A young man takes my call and my voice shakes as I tell him that I am looking for surgeons that do breast reconstruction after a mastectomy. He politely asks to put me on hold while he checks and after a brief silence returns to ask if I have a pen and paper.

My pen is poised as he gives me the first name, Affiliated Dermatology.

What?

“No” I tell him “I’m looking for a plastic surgeon.”

“They list plastic surgery as one of their specialties” he replies. I try politely 3 times to make him see how dermatology is not what I need. Finally my frustration gets the better of me and I blurt out  “There is a huge difference between taking off a mole and reconstructing a breast!”

I’m not sure if he gets it or he just doesn’t want me to lose it again but he gives me the names of 2 plastic surgery centers and one private practice doctor. I’m conscious to be on my best behavior as I take the information and thank him for his help.

I look at the paper and realize that my hand was shaking so bad that the information is hard to read. I rewrite some stuff to make it legible and then proceed to look them up on line. Two of the three mention reconstruction but one only lists augmentation.

I can feel the sadness getting heavier on my chest with each click of the mouse.

I read descriptions of the surgeries, freak out at the recovery times and look at the before and after pictures. Personally I didn’t like any of the after pictures.

My brain was reeling and I was very grateful that I had a client that afternoon. I set aside my thinking mind and let my higher Self take over. My client and I had a great session and I was able to deflect her questions when she tried to ask how I was doing.

I wasn’t sure I could hold it together if I had to talk about my own stuff.

Afterwards I felt more grounded and was able to tap into my training to sort things out. I have always believed that when it comes to our healing we should do the least invasive things first. Even though it was the 3rd time, a lumpectomy feels less invasive to me.

I love my breast and I don’t want to give it up.

I reach over to the corner of my desk and pick up the stack of greeting cards. I flip through the colorful pile, opening some to read the messages inside and gently touching others just to admire their beauty. I breathe deeply and know my decision has been made.

A few phone calls back and forth and the nurse has me scheduled for my lumpectomy.

On yes…another Monday.

 

10 replies
  1. Beverly
    Beverly says:

    You are not alone, though I can imagine how it feels that way. You have so many people who love and support you through this trying time. As one of the many I am sending my thoughts, praters and LOTS of hugs your way as well as wishes that this is the last surgery you need and that you will be on your way to a full recovery.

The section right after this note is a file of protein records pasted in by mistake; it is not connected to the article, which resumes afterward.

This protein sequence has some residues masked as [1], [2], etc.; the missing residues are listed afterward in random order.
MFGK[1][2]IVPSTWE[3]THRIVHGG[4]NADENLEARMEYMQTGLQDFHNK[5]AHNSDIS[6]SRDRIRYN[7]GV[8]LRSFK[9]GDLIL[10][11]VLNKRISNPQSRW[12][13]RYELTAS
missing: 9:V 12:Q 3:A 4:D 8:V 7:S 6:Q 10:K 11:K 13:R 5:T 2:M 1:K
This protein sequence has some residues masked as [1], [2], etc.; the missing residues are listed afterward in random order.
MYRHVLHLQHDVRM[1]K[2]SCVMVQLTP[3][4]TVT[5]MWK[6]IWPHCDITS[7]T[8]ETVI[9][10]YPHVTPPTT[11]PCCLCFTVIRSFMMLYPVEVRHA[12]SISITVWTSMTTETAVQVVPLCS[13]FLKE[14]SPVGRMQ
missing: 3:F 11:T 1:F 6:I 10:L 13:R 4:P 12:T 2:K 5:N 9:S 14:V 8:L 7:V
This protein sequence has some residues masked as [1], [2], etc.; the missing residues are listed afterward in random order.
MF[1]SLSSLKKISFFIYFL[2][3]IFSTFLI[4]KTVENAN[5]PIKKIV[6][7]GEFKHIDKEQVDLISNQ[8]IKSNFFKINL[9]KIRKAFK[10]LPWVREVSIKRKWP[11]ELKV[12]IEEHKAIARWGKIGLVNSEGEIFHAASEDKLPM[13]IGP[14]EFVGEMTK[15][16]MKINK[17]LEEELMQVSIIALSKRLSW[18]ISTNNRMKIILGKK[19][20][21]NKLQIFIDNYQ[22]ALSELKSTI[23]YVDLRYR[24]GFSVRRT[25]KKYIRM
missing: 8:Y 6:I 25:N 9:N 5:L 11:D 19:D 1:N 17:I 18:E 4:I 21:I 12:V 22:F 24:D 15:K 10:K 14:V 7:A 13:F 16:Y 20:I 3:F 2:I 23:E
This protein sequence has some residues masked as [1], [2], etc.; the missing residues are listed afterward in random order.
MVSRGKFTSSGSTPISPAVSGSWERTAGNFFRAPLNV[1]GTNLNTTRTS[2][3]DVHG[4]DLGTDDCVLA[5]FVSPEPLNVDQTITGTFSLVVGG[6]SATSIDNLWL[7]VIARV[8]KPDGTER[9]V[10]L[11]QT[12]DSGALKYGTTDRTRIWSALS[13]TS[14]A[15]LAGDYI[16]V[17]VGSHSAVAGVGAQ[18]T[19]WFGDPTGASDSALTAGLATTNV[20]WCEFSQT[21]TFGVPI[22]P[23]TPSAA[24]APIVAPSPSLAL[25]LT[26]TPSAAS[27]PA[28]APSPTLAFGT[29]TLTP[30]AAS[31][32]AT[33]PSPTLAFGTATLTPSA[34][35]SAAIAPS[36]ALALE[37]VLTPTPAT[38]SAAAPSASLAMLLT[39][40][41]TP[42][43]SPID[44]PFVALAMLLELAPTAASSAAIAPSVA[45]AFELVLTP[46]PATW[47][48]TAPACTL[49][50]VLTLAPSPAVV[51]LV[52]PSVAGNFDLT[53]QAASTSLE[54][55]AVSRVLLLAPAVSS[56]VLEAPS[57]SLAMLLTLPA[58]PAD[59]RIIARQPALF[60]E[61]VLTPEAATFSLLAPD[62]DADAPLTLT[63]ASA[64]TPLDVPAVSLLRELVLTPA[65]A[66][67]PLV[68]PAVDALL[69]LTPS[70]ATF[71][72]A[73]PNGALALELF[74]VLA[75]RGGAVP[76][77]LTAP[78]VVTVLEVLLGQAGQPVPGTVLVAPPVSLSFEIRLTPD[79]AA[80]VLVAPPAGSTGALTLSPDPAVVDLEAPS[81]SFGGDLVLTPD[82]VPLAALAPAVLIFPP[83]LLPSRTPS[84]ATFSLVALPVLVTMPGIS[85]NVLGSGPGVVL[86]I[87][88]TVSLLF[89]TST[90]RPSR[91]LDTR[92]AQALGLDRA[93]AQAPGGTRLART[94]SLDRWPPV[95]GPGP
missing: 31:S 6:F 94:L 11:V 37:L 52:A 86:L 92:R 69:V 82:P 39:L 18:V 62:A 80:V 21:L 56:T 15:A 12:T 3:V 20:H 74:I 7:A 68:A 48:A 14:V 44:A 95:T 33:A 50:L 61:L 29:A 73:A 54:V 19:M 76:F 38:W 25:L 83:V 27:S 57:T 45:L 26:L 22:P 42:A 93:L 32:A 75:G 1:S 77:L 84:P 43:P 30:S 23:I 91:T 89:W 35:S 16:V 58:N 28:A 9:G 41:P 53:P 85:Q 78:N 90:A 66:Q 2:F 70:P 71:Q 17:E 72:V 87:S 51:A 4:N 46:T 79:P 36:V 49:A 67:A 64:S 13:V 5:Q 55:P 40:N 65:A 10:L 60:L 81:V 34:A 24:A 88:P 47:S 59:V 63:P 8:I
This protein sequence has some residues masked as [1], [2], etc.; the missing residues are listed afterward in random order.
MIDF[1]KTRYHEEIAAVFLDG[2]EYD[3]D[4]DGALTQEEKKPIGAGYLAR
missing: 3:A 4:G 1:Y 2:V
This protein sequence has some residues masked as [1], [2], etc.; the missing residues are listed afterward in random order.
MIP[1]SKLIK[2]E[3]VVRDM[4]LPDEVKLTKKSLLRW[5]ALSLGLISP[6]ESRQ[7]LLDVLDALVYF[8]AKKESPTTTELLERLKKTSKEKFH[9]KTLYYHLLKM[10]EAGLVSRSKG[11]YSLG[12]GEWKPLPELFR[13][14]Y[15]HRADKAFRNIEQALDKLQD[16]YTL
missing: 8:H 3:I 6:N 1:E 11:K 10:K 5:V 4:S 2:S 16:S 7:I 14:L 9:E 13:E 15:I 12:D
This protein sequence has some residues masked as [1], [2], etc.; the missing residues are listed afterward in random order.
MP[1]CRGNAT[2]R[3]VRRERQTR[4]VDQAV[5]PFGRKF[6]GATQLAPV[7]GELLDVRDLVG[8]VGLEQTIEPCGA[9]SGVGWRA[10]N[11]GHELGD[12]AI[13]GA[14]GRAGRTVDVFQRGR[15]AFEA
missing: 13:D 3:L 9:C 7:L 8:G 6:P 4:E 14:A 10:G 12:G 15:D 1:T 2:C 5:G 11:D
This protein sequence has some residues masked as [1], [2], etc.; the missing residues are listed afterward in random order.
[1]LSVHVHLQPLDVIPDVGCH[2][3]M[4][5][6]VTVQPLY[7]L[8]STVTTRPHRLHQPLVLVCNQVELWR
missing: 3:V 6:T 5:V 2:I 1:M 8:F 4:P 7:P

You don’t always have to be a grown up and I have a proposal for you. Should you decide to accept, I will find some GORGEOUS adult coloring books, colored pencils, pens and/or markers to go with them. You can play and color while you recover and feel like a little kid again. Your inner child probably needs to come out. I will bring them to you wherever you like.
    I need to get some of you Anti Inflammatory Spice so I have an excuse.
    I have also heard of a knit and crochet pattern for patients who have had mastectomies, but they can also be used for boobs not wanting to cooperate and want to look different.
    You are an AMAZING lady and I am looking forward to taking one or all of your herbal classes. I’m praying and looking forward to your recovery and am available to momma hen you if needed.
    Take care and God bless!

    Reply
  2. Terri Orr
    Terri Orr says:

    You’re a friend of a facebook friend–that’s how I stopped here today to read your post. (She would be one of the ones who sent you a hand-crafted card.) I have been both saddened and uplifted by your post–you write beautifully.
    I’m a 20-year cancer survivor–not breast. But my mom had breast cancer many years ago; two of my closest friends went through what you’re dealing with now about 3 years ago at the exact same time. My heart aches for you and the decisions you’re facing and all the “stuff” that goes with it; I pray your outcome will be as good as it possibly can be–and very, very soon, so that you can have good, happy Mondays again.
    Monday, and every day, I send you a virtual hug, prayers, and well-wishes.

    Reply